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IBA: Bar Leadership for 2011 in Place

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With nearly 40 groups within the Indianapolis Bar to provide service and support, it takes great leadership to accomplish the lofty goals set for each. Indianapolis Bar Association President-elect Mike Hebenstreit has announced the appointed/election of the Bar members that have answered the call to serve as a Chair in 2011.

Alternative Dispute Resolution Section
Elisabeth Edwards, Jocham Harden Dimick Jackson PC

Appellate Practice Section
Jane Dall Wilson, Baker & Daniels LLP

Business Law Section
E. Joseph Kremp III, Wooden & McLaughlin LLP

Commercial and Bankruptcy Section
Kevin P. Dempsey, U.S. Bankruptcy Court

Criminal Justice Section
Alexander P. Will, Office of Corporation Counsel

Environmental Law Section
Vicki J. Wright, Krieg DeVault LLP

Estate Planning and Administration Section
Christi R. Anderson, Bingham McHale LLP

Family Law Section
Alicia Gooden, The Mediation Group

Government Practice Section
Sue Beesley, Bingham McHale LLP

Health Care Section
Leeanne Coons, Krieg DeVault LLP

Intellectual Property Section
Marta Paul, Woodard Emhardt Moriarty McNett & Henry

Labor and Employment Law Section
Jeffrey B. Halbert, Stewart & Irwin PC

Law Student Division
Kristin B. Arthur, Indiana University School of Law-Indianapolis

Litigation Section
Stephanie L. Cassman, Lewis Wagner LLP

Real Estate & Land Use Section
David Duncan, Tabbert Hahn Earnest & Weddle LLP

Senior Counsel Division
The Hon. Robyn L. Moberly, Marion Superior Court

Sole Practitioner/Small Firm Practice Section
Jason Reyome, J. Reyome & A. Demos Counselors at Law

Sports and Entertainment Law Section
Kenan L. Farrell, KLF Legal

Taxation Section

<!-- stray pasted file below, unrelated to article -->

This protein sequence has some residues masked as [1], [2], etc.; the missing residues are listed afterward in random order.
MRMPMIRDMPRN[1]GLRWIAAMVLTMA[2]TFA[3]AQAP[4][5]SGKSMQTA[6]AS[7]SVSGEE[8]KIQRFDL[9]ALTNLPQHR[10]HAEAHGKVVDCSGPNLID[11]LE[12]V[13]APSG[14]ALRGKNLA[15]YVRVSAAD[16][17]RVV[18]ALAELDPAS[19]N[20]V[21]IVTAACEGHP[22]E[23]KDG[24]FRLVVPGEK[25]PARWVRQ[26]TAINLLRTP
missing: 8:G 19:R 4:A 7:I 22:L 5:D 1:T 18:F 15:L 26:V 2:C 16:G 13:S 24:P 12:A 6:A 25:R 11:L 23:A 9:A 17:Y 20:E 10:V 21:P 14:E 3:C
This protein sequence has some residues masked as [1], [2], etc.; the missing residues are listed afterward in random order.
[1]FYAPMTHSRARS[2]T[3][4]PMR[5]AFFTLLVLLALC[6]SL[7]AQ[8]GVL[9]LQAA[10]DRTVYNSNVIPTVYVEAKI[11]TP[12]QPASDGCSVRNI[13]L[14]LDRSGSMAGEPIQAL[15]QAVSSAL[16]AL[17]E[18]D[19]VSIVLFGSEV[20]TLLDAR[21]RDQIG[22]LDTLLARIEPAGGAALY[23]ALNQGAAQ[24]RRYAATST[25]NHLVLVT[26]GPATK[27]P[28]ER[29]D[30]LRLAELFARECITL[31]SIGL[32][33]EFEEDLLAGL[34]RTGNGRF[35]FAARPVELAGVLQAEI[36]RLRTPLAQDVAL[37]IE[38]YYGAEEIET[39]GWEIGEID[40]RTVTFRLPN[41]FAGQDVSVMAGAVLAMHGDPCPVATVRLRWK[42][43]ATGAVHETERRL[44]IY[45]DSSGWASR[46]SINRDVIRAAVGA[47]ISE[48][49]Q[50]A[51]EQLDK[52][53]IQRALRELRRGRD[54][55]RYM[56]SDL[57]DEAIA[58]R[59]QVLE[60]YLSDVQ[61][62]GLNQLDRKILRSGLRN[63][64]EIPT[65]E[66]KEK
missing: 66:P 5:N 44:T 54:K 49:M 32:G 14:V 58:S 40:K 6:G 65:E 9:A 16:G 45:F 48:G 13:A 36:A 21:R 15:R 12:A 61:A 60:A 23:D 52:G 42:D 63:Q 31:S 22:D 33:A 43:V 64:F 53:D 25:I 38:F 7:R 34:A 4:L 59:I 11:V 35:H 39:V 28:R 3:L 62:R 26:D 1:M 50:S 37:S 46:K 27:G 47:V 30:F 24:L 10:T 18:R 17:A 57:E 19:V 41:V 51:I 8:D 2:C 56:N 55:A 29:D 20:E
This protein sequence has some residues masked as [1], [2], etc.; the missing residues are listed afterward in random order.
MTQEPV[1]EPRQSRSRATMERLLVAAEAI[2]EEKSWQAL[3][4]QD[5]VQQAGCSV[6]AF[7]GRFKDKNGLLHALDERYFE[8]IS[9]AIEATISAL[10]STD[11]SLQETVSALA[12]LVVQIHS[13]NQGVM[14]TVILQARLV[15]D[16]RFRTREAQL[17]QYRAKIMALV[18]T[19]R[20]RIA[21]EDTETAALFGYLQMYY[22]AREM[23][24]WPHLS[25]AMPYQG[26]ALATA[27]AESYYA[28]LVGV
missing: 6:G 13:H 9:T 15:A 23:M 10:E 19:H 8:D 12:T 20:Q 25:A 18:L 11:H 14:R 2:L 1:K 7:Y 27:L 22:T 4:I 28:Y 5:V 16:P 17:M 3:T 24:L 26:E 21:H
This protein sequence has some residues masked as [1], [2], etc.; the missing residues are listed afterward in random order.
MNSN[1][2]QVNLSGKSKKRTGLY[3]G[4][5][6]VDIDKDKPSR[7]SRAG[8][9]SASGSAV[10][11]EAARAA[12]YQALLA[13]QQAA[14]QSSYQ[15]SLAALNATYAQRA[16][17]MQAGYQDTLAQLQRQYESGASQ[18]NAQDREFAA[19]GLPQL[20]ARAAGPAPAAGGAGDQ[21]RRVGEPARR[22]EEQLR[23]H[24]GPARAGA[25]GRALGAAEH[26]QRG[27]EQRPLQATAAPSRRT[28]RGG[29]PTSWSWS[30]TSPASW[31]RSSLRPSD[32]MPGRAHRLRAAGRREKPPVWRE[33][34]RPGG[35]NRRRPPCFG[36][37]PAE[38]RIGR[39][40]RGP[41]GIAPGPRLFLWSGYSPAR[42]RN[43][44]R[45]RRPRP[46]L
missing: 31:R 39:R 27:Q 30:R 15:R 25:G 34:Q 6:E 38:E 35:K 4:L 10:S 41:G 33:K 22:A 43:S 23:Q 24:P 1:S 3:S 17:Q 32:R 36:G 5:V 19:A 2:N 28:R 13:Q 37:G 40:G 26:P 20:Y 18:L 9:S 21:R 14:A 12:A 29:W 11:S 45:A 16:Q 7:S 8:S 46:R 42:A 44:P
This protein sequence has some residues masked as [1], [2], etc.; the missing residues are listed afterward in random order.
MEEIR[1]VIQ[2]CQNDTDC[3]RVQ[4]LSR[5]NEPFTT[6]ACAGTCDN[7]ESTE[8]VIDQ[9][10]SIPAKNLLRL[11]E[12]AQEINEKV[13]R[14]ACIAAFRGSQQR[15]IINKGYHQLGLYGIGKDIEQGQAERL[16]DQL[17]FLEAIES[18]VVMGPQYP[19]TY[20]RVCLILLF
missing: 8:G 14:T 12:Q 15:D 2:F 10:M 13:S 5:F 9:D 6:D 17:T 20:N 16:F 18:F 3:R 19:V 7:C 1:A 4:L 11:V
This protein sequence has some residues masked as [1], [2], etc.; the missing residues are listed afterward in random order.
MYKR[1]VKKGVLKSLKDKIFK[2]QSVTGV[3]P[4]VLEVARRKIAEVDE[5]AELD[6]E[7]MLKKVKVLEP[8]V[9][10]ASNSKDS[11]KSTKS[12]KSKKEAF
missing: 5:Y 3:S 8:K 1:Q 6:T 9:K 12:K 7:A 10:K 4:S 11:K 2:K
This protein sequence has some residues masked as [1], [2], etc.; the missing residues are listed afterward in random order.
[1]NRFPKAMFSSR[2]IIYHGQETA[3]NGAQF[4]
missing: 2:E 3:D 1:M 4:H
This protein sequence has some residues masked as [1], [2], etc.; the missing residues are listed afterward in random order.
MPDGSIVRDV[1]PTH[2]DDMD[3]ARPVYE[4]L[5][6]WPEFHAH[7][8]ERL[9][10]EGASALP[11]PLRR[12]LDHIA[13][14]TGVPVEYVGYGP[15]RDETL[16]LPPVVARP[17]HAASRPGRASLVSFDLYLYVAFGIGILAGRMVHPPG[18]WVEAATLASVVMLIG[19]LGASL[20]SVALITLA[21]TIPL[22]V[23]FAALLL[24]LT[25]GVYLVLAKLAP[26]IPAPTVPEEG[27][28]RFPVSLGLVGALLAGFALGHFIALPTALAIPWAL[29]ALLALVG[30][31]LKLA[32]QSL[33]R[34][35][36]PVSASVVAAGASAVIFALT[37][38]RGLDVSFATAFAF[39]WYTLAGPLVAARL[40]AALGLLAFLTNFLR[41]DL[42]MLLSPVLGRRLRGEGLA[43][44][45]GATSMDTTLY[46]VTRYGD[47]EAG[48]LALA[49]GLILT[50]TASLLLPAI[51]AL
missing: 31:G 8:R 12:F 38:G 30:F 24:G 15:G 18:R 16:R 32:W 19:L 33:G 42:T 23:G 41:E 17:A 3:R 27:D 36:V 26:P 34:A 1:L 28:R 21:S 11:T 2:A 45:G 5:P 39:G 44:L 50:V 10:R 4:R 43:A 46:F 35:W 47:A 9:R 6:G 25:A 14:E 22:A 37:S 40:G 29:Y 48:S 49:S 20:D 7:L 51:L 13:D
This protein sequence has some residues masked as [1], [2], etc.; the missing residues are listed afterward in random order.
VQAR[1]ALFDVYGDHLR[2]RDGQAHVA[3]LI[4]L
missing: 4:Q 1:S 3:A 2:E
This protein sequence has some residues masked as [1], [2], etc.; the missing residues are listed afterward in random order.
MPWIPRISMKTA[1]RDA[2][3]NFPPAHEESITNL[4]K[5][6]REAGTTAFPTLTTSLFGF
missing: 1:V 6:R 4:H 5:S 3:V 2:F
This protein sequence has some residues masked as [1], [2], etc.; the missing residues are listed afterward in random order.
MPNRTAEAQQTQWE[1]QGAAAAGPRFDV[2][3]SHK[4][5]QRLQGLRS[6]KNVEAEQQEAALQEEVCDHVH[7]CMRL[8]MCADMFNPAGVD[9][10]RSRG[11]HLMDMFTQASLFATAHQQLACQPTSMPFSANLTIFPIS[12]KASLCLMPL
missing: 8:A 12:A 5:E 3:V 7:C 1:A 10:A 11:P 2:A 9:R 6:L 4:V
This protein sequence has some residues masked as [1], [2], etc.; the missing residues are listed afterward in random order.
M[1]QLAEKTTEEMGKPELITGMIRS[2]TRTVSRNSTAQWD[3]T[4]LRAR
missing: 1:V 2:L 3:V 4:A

Katrina Clingerman, Ice Miller LLP

Women and the Law Division
Germain Willett, Ice Miller LLP

Young Lawyers Division
Colleen Powers, Hall Render Killian Heath & Lyman LLP

Bar Leader Committee
The Hon. Robyn L. Moberly, Marion Superior Court

Bar Review Committee
Kelly Eskew, Clarian Health Partners Inc.

Bench Bar Committee
The Hon. Sheila Carlisle, Marion Superior Court

Diversity Job Fair Committee
Tamara McMillian, Flashpoint HR

Finance Committee
Jeffrey Abrams, Benesch/Dann Pecar

Grievance Committee
M. Kent Newton, Newton Becker Bouwkamp Pendoski,PC

Justice Center Task Force
John F. Kautzman, Ruckeslhaus Kautzman Blackwell Bemis & Hasbrook

Legal Services Advisory Committee
Jeff Meunier, Attorney at Law

Legislative Committee
The Hon. Heather Welch, Marion Superior Court

Membership Committee
Aubrey Kuchar, Kightlinger & Gray

Nominating Committee
George Plews, Plews Shadley Racher & Braun

Paralegal Committee
Jodie L. Bergeron, Bose McKinney & Evans LLP

Personnel Committee
Mike Hebenstreit, Whitham Hebenstreit & Zubek

Pro Bono Committee
Andrew Campbell, Baker & Daniels LLP

Professionalism Committee
The Hon. Tanya Walton Pratt, U.S. District Court•
 

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  1. Why in the world would someone need a person to correct a transcript when a realtime court reporter could provide them with a transcript (rough draft) immediately?

  2. If the end result is to simply record the spoke word, then perhaps some day digital recording may eventually be the status quo. However, it is a shallow view to believe the professional court reporter's function is to simply report the spoken word and nothing else. There are many aspects to being a professional court reporter, and many aspects involved in producing a professional and accurate transcript. A properly trained professional steno court reporter has achieved a skill set in a field where the average dropout rate in court reporting schools across the nation is 80% due to the difficulty of mastering the necessary skills. To name just a few "extras" that a court reporter with proper training brings into a courtroom or a deposition suite; an understanding of legal procedure, technology specific to the legal profession, and an understanding of what is being said by the attorneys and litigants (which makes a huge difference in the quality of the transcript). As to contracting, or anti-contracting the argument is simple. The court reporter as governed by our ethical standards is to be the independent, unbiased individual in a deposition or courtroom setting. When one has entered into a contract with any party, insurance carrier, etc., then that reporter is no longer unbiased. I have been a court reporter for over 30 years and I echo Mr. Richardson's remarks that I too am here to serve.

  3. A competitive bid process is ethical and appropriate especially when dealing with government agencies and large corporations, but an ethical line is crossed when court reporters in Pittsburgh start charging exorbitant fees on opposing counsel. This fee shifting isn't just financially biased, it undermines the entire justice system, giving advantages to those that can afford litigation the most. It makes no sense.

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